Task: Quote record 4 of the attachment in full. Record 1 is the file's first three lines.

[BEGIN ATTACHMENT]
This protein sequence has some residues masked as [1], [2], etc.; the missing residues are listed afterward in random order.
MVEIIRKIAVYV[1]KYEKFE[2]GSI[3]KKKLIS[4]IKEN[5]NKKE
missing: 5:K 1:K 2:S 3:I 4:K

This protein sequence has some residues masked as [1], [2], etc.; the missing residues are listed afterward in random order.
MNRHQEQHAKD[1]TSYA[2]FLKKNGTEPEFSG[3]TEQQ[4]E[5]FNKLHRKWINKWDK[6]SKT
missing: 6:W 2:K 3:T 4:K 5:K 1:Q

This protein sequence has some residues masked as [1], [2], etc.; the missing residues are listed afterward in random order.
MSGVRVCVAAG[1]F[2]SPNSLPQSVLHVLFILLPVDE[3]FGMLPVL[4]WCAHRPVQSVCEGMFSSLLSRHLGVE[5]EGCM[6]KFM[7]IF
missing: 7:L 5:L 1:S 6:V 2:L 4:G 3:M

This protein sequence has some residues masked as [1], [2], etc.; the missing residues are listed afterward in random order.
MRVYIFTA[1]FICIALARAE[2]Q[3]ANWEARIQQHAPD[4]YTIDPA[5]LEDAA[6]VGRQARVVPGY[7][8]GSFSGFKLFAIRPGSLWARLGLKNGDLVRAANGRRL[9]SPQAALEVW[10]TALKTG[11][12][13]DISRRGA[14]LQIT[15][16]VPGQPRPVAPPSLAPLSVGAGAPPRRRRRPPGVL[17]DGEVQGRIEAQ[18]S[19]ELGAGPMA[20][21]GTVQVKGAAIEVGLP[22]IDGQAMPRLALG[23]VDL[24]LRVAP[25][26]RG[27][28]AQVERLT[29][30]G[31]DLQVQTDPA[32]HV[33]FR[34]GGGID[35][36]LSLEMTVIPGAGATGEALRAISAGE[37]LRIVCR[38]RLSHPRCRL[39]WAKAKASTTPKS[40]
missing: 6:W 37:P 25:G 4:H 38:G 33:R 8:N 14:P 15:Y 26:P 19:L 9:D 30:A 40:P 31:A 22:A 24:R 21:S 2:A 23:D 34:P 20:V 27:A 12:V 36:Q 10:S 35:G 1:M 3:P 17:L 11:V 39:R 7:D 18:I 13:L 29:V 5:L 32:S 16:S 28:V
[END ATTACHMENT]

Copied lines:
This protein sequence has some residues masked as [1], [2], etc.; the missing residues are listed afterward in random order.
MRVYIFTA[1]FICIALARAE[2]Q[3]ANWEARIQQHAPD[4]YTIDPA[5]LEDAA[6]VGRQARVVPGY[7][8]GSFSGFKLFAIRPGSLWARLGLKNGDLVRAANGRRL[9]SPQAALEVW[10]TALKTG[11][12][13]DISRRGA[14]LQIT[15][16]VPGQPRPVAPPSLAPLSVGAGAPPRRRRRPPGVL[17]DGEVQGRIEAQ[18]S[19]ELGAGPMA[20][21]GTVQVKGAAIEVGLP[22]IDGQAMPRLALG[23]VDL[24]LRVAP[25][26]RG[27][28]AQVERLT[29][30]G[31]DLQVQTDPA[32]HV[33]FR[34]GGGID[35][36]LSLEMTVIPGAGATGEALRAISAGE[37]LRIVCR[38]RLSHPRCRL[39]WAKAKASTTPKS[40]
missing: 6:W 37:P 25:G 4:H 38:G 33:R 8:N 14:P 15:Y 26:P 19:L 9:D 30:A 40:P 31:A 22:A 24:R 21:S 2:A 23:D 34:P 20:V 27:A 12:V 36:Q 10:S 35:G 1:M 3:P 17:L 11:V 39:R 7:D 18:I 13:L 29:V 5:L 32:S 16:S 28:V